Nevertheless, over three thousand reports of TLP exist, and it is important to understand just why people have seen these if they are non-lunar in origin; and if they are lunar in nature, then which of the above theories can best be supported by the evidence? Rather than placing an emphasis on an observational programme to detect new TLP, which based upon statistics may occur once every hundreds to thousands of hours apart, we encourage our observers to try to disprove those seen in the past.
Disproving past TLP accounts is very rewarding as you will get a feel for what may have tricked and misled, sometimes famous astronomers, into thinking they had seen an odd colour or glow against the lunar surface. Conversely, if we are unable to disprove a past TLP report, this highlights a valuable piece of observational evidence that needs explaining. We achieve this be getting observers to study the Moon to within ±0.5˚ (or finer) similar illumination to when a TLP was seen in the past, and sometimes we even constrain both the illumination and viewing (topocentric libration) angles to within ±1˚ (or finer), in order to investigate the possibility of some component of the surface having a degree of specular reflection.
Here is an example of where we have disproved a past TLP reports, using similar illumination imagery:
On 2001 Jul 26 at 00:17-00:45 UT Daniel del Valle Hernandez (ALPO) made an unusual sketch of Pitiscus crater (shown in the centre below) that showed 3 small patches of light coming out of the “just over half filled” interior shadow. Although the crater has a central peak, which could explain the central patch, what were the other two light spots caused by? We certainly had no reports of this effect being seen before.
Fortunately on 2017 Feb 02 at 01:49 UT Rik Hill (ALPO-BAA) took an image (Left) under very similar illumination, and upon contrast stretching (Right) this confirms the three light patches inside the shadow. The two patches away from the central peak turn out to be just highland areas on the floor poking through the interior crater shadow.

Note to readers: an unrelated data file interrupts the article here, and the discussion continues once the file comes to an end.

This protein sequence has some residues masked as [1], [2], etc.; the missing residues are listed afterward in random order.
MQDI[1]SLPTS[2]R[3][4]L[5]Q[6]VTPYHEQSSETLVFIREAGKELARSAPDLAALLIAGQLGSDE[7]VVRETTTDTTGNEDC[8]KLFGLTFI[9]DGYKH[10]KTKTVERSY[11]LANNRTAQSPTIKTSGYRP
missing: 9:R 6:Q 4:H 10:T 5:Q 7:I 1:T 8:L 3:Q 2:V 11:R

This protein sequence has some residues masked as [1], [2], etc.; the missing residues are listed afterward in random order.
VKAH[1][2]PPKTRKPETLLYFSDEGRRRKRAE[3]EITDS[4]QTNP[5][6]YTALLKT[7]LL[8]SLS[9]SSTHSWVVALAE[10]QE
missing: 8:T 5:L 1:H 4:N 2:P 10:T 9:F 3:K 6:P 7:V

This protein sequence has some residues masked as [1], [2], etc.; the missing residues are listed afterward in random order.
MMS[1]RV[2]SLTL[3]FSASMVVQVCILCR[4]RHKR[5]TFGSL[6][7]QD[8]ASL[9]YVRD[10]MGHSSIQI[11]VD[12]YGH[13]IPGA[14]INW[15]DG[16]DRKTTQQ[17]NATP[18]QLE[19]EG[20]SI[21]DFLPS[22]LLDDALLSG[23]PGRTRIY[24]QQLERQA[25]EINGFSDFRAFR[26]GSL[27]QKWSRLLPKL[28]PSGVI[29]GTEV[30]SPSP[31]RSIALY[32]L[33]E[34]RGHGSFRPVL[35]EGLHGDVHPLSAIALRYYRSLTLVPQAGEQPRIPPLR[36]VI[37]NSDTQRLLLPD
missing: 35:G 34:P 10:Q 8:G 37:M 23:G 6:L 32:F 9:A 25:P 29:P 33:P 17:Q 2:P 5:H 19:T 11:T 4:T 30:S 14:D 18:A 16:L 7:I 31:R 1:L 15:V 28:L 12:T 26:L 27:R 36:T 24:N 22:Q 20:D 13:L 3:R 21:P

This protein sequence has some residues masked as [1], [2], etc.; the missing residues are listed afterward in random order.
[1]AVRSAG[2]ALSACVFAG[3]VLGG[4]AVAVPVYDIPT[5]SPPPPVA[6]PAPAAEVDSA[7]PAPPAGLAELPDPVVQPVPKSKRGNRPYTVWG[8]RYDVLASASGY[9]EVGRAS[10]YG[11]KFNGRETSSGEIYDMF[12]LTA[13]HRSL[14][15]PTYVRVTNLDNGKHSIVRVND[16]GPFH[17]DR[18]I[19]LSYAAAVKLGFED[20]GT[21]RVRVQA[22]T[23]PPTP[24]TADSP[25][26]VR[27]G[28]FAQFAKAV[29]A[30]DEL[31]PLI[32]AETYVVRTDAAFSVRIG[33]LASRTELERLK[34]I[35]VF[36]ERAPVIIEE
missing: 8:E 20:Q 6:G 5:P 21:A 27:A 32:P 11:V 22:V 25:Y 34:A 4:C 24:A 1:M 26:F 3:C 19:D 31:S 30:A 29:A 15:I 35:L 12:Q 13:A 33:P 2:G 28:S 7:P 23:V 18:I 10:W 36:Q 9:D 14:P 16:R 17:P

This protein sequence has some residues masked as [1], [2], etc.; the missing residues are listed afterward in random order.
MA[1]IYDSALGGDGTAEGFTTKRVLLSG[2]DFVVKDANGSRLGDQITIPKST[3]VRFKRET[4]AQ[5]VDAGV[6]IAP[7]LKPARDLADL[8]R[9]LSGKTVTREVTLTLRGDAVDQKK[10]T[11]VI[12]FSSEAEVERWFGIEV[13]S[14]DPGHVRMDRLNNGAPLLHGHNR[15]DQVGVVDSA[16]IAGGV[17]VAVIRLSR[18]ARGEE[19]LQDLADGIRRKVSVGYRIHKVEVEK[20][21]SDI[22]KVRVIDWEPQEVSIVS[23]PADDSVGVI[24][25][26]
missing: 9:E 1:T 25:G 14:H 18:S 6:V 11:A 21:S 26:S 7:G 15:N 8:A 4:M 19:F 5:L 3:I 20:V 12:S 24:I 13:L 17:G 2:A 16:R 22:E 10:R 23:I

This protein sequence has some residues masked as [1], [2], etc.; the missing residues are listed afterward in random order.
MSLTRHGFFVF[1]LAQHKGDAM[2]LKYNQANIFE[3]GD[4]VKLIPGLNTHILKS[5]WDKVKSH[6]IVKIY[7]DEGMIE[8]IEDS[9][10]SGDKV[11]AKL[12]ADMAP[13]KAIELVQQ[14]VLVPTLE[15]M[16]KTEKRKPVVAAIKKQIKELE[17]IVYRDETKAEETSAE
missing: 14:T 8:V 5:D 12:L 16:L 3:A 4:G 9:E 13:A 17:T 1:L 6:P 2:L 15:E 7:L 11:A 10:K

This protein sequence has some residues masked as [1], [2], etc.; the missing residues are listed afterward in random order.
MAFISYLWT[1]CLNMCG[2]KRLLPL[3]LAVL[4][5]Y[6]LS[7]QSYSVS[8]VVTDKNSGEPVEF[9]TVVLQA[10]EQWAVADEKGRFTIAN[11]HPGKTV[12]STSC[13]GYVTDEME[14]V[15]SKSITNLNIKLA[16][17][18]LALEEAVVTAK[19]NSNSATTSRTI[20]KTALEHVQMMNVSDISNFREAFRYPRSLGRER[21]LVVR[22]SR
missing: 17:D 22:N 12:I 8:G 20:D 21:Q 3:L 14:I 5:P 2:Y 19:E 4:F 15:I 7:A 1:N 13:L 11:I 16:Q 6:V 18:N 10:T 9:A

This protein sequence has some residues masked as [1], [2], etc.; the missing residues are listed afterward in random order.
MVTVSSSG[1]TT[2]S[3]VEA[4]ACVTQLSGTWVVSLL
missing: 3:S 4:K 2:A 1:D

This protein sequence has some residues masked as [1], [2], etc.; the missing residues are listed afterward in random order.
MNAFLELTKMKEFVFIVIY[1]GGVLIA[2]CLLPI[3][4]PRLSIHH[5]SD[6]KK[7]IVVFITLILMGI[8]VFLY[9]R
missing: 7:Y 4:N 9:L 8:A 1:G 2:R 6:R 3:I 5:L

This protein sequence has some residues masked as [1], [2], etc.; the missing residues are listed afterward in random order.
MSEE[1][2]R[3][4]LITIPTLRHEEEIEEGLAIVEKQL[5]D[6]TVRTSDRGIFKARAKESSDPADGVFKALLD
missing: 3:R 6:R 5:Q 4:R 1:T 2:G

Here is an example of where we have failed to disprove a past TLP report using the repeat illumination method:
On the left is a Lunar Aeronautical Chart (LAC) of the Aristarchus region, with locations marked by Lowell Observatory astronomers Greenacre and Barr, of some transient red glows that they both saw on 1963 Oct 30 between 01:50-02:15 UT, using the 24” Clark Refractor. On the right is a repeat illumination image by Bev Ewen-Smith (COAA) taken on 2011 Apr 15 at 21:13-21:17 UT, that although in colour, does not exhibit any redness at the locations shown on the right. We have attempted to simulate atmospheric and chromatic aberration colour on a computer, but we cannot produce red on the specific indicated areas. This enhances the credibility of the Flagstaff observers report. For further details see the following web site: http://the1963aristarchusevent.com
You can participate in this observational programme simply by going to this website: http//users.aber.ac.uk/atc/lunar_schedule.htm . The website will tell you what to observe and when. Just find the nearest geographical location to where you observe from. This will avoid observing when the Moon is too low or when the Sun is above the horizon. The web site will also tell you what minimum size instrument to use, and whether visual observations or monochrome/colour imaging are needed. Please send your observations in and we will make sure that these are published and analysed in the BAA Lunar Section Circular each month.
|The British Astronomical Association supports amateur astronomers around the UK and the rest of the world. Find out more about the BAA or join us.|